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Homework Help: Help with 1 quick implicit differentiation problem

  1. Nov 9, 2008 #1
    1. The problem statement, all variables and given/known data
    what is the implicit differentiation ?

    2. Relevant equations

    2sin(x)cos(y)=1


    3. The attempt at a solution

    d/dx[2sin(x)cos(y)]= d/dx[1]

    2cos(x)*-sin(y)*dy/dx=0

    I haev a bad feeling i did this wrong...
     
  2. jcsd
  3. Nov 9, 2008 #2

    Mark44

    Staff: Mentor

    Re: Help with 1 quick implicit differentiation problem ! URGENT

    To differentiate 2sin(x)cos(y), you have to use the product rule. You also need to use the chain rule when you differentiate a function of y (where y is assumed to be implicitly a function of x). l'm pretty sure you realized this, since you ended up with a factor of dy/dx, but you forgot the product rule.

    After you have differentiated both sides, solve algebraically for dy/dx and you're done.
     
  4. Nov 9, 2008 #3
    Re: Help with 1 quick implicit differentiation problem ! URGENT

    I also graphed this using a program:

    23k819f.jpg

    Are these appropriate ranges to find the implicit differentiation? I'm using this picture so it'll be easier for me to find out what the implicit differentiation of this is.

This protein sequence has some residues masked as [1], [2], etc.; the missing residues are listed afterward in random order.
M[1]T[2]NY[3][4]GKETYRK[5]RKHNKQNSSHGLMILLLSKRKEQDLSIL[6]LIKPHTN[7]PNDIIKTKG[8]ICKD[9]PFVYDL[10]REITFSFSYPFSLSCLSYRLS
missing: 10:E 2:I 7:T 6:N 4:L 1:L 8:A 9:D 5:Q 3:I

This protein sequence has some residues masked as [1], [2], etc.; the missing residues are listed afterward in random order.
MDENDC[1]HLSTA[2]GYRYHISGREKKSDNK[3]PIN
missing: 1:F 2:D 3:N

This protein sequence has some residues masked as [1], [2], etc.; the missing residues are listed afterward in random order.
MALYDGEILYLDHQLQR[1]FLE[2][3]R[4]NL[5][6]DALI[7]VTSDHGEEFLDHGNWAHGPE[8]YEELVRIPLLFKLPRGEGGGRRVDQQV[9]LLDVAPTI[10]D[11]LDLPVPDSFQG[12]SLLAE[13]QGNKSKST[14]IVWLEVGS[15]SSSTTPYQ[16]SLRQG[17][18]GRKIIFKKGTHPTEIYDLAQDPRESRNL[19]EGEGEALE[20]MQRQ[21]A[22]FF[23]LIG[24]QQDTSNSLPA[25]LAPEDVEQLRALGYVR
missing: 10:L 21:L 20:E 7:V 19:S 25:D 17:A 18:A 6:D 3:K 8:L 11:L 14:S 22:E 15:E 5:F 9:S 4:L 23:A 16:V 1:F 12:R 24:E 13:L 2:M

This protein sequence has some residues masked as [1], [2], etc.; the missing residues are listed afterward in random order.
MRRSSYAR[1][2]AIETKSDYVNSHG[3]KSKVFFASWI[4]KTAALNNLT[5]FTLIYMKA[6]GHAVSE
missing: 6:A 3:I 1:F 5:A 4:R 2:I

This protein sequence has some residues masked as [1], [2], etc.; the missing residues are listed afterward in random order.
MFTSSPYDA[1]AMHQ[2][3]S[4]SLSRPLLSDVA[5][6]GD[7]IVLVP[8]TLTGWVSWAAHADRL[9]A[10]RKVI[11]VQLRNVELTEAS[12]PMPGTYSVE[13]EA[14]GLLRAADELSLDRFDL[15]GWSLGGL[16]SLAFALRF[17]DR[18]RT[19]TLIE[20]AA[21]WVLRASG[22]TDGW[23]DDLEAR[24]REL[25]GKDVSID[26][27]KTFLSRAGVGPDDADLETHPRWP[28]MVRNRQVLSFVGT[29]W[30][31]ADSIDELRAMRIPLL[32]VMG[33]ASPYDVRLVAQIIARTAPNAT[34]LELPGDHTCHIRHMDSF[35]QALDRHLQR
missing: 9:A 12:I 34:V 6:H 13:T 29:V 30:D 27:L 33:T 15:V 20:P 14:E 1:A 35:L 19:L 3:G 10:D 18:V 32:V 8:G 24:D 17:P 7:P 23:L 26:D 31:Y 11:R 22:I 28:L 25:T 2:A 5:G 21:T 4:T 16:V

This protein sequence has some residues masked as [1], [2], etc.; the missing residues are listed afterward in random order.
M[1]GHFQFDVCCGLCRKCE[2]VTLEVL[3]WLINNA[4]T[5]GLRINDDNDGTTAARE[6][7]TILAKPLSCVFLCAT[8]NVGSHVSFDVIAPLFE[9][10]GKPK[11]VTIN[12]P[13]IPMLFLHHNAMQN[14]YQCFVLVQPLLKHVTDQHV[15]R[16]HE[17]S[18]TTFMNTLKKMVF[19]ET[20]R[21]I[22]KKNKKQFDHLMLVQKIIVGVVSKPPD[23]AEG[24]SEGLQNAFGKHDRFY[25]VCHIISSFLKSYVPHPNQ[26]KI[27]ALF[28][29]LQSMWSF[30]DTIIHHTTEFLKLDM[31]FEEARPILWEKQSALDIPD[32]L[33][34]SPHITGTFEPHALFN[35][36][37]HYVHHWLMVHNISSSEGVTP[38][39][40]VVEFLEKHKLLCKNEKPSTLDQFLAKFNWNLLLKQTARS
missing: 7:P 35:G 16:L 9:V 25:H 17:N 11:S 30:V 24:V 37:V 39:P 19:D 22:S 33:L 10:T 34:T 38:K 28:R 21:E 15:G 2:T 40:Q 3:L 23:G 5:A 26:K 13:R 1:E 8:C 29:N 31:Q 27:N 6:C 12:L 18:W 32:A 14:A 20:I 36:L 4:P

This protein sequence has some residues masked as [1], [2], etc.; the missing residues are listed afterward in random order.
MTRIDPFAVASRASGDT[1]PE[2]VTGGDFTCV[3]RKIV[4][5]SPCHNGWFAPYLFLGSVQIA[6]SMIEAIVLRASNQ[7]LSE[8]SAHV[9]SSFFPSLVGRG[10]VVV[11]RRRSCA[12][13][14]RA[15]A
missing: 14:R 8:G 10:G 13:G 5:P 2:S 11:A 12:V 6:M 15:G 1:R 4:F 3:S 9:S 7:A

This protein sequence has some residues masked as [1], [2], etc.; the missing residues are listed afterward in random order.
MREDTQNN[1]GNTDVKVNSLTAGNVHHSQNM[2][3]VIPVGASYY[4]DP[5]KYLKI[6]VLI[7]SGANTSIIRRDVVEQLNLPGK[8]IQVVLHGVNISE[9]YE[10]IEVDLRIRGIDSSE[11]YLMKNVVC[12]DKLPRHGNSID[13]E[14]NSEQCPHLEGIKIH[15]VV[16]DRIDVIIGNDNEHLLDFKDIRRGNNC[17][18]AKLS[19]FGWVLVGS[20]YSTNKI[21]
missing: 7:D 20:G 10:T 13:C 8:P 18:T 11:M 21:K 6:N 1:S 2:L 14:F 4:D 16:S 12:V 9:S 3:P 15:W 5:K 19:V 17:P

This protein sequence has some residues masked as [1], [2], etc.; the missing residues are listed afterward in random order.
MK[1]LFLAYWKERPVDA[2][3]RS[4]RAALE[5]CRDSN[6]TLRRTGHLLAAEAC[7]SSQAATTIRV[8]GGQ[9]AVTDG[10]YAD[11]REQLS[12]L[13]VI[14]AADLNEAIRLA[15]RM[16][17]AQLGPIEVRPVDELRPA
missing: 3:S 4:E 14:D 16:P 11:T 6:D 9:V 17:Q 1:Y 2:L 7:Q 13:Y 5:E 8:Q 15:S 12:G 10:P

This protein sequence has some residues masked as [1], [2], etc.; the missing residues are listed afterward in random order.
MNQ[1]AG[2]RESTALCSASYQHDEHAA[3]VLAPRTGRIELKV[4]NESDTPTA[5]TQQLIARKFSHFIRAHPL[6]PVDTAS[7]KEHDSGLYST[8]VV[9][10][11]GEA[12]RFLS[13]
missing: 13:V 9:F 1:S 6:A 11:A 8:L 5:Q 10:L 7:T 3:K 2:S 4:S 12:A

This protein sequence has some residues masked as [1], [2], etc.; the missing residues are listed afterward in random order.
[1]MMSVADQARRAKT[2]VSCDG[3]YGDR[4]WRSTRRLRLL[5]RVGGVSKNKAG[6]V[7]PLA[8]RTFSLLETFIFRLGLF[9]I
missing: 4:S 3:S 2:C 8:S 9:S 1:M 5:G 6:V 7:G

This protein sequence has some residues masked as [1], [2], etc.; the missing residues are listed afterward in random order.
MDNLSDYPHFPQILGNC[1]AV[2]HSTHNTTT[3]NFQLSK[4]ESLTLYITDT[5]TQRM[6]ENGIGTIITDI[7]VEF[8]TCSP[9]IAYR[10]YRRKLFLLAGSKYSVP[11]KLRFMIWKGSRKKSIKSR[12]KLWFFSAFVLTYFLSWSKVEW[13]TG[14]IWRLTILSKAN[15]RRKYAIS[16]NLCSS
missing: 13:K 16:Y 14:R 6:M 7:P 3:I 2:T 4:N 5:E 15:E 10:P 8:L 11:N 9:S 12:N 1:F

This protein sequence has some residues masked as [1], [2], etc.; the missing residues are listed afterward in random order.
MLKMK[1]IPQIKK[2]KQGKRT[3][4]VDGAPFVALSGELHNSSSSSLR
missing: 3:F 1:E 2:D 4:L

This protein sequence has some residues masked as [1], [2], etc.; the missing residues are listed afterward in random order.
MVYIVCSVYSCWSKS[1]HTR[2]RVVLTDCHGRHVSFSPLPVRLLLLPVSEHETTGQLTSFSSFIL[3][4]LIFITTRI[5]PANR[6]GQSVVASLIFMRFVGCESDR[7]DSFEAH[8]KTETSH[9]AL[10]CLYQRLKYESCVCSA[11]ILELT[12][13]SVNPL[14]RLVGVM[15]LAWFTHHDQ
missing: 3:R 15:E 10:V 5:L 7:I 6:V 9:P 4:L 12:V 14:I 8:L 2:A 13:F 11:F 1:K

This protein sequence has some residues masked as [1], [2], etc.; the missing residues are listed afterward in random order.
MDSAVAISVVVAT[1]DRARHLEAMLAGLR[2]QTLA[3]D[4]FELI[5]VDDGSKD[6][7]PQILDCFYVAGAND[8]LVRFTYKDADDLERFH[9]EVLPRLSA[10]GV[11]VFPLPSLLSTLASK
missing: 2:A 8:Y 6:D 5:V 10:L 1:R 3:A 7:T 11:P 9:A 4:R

x and y ranges -6.28 to 6.28 ... are these appropriate figures or can I use a different value that shows it even better ? Thanks in advance.

    Edit: Thanks Matt44, give me a sec !
    Edit#2:
    using the product rule as you suggested (finally makes sense...)
    d/dx[2sin(x)cos(y)]=
    u= 2sin(x) u'=2cos(x) v= cos(y) v'= -sin(y)*dy/dx
    === 2sin(x)*-sin(y)*dy/dx + cos(y) * 2cos(x)
    === Is the answer dy/dx= -cos(y)*2cos(x)/ -2sin(x)*sin(y) ?

    Doesnt look too right ... ><
     
    Last edited: Nov 9, 2008
  5. Nov 9, 2008 #4

    HallsofIvy

    User Avatar
    Science Advisor

    Re: Help with 1 quick implicit differentiation problem ! URGENT

    Cancelling "-2" in numerator and denominator gives dy/dx= cos(x)cos(y)/sin(x)sin(y) and that is exactly right.
     
  6. Nov 9, 2008 #5
    thanks hallofivy ! do you think -6.28 and 6.28 are good ranges for x and y ? or should it become something smaller ?

    Matt44 and HallsOfIvy . u two are always there to answer my problems haha. thx a lot :) !
     
  7. Nov 9, 2008 #6

    HallsofIvy

    User Avatar
    Science Advisor

    What do you mean by "good ranges"? For a graph? Yes, those will do. The larger you make range the more "hills and valleys" you will see.
     
  8. Nov 9, 2008 #7
    sorry for the confusion. yup, thats what i meant . thank you.
     
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